What does it mean to think like an artist? What can educators learn from the work of artists? Join art and museum educators, administrators, and policy makers from across the country for a two-day forum to discuss the role of creativity in the art classroom and in the field of education as a whole. Thinking Like an Artist features artists Janine Antoni and Michael Joo; Lois Hetland and Ellen Winner, research associates at Project Zero, Harvard Graduate School of Education; Ellen Lupton, curator of contemporary design at Cooper Hewitt National Design Museum; and Jerry Saltz, senior art critic for New York Magazine. The conference also will discuss the research design, findings, and new questions raised by the Guggenheim’s four-year research initiative, The Art of Problem Solving. To view the full conference schedule, visit

This conference and the research presented have been developed under a grant from the U.S. Department of Education. However, the research and presentations do not necessarily represent the policies of the U.S. Department of Education and should not be taken as an endorsement from the federal government.

Teaching for Creativity
Thursday, June 10, 9 am–3pm
Through hands-on art making and group discussion, participants will learn strategies for planning and teaching art-based projects that promote the development of students’ problem-solving skills. Teachers of grades two through twelve in all subject areas are welcome to register. Registration is $20. For more information, or to learn about year-round opportunities for educators in all curriculum areas to learn creative strategies for incorporating visual arts in the classroom, call 212 423 3637.

About Learning Through Art
Learning Through Art was founded in 1970 by Natalie K. Lieberman in response to the elimination of art and music programs in New York City public schools. Since its inception, LTA has served more than 145,000 children and has placed hundreds of professional teaching artists in New York City public elementary schools where they collaborate with classroom teachers to lead curriculum-based art projects. The program encourages curiosity, critical thinking, and ongoing collaborative investigation. Additionally, LTA immerses students in the artistic process, includes visits to the Guggenheim Museum, and culminates in an annual A Year with Children exhibition displaying selections of art created by LTA students. A Year with Children 2010 is on view through June 20, and showcases over 120 works by students in grades two through six from ten public schools representing New York City’s five boroughs. For more information, please visit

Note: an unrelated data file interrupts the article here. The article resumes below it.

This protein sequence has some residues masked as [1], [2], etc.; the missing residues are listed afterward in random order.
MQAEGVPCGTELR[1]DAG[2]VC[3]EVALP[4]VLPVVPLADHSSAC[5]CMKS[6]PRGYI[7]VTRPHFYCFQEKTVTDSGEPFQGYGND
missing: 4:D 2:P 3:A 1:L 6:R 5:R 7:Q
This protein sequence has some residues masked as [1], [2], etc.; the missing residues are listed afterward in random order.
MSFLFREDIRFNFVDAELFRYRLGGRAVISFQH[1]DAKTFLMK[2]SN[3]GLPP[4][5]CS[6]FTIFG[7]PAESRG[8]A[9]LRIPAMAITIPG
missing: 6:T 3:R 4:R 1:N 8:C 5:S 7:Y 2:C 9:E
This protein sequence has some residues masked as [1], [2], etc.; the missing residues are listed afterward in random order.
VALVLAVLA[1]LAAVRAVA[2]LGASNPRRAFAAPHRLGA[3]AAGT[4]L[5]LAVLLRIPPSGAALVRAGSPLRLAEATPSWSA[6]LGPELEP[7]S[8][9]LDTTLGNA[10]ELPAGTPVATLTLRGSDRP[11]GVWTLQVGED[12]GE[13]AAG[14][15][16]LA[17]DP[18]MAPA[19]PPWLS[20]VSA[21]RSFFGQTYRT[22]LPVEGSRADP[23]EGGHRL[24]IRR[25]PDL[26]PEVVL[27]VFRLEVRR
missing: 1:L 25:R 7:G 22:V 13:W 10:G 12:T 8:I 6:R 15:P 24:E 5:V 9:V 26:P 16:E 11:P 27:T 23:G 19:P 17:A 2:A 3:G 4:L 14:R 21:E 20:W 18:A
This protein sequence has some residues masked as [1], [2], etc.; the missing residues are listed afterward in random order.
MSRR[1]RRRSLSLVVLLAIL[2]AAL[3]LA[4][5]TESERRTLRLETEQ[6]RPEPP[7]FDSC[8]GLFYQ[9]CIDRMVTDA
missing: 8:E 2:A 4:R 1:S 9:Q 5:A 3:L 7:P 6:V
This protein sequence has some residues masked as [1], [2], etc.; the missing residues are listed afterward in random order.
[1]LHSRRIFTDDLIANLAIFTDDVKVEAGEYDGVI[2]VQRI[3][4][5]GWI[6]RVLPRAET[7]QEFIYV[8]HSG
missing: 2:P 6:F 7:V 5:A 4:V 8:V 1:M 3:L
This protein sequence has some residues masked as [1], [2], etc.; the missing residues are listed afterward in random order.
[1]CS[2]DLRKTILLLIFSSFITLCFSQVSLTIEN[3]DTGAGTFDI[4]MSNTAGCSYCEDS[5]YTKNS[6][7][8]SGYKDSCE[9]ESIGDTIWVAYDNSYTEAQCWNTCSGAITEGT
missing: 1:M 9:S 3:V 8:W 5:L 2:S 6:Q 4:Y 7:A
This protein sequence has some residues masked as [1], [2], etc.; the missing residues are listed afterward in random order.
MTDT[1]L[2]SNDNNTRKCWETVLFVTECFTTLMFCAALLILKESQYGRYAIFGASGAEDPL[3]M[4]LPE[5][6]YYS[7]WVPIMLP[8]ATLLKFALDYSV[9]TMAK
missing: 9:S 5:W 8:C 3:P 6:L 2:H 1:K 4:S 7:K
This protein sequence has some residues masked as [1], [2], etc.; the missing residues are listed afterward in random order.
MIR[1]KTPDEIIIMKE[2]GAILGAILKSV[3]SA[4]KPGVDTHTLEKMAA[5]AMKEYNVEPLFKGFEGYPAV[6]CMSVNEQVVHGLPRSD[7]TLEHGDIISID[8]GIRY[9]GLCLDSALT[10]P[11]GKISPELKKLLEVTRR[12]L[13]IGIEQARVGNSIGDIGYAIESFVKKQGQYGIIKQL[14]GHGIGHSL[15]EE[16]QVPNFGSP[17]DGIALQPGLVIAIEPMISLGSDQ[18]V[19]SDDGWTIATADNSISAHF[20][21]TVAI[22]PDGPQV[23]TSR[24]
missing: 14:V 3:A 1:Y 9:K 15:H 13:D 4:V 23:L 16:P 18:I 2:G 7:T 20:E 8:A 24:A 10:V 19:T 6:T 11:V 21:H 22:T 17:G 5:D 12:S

About the Solomon R. Guggenheim Foundation
Founded in 1937, the Solomon R. Guggenheim Foundation is dedicated to promoting the understanding and appreciation of art, primarily of the modern and contemporary periods, through exhibitions, education programs, research initiatives, and publications. Currently the Solomon R. Guggenheim Foundation owns and operates the Guggenheim Museum on Fifth Avenue in New York and the Peggy Guggenheim Collection on the Grand Canal in Venice, and also provides programming and management for two other museums in Europe that bear its name: the Guggenheim Museum Bilbao and the Deutsche Guggenheim in Berlin. The Guggenheim Abu Dhabi, a museum of modern and contemporary art designed by architect Frank Gehry, is scheduled to open in 2013.

June 2, 2010

Lauren Van Natten, Senior Publicist
Solomon R. Guggenheim Museum
Telephone: 212 423 3840 or e-mail:

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Marxz Rosado, The Process for Attaining the Signature of Pedro Albizu Campos in Neon Lights (Proceso para conseguir la firma de Pedro Albizu Campos en luces de neón), 1977–2002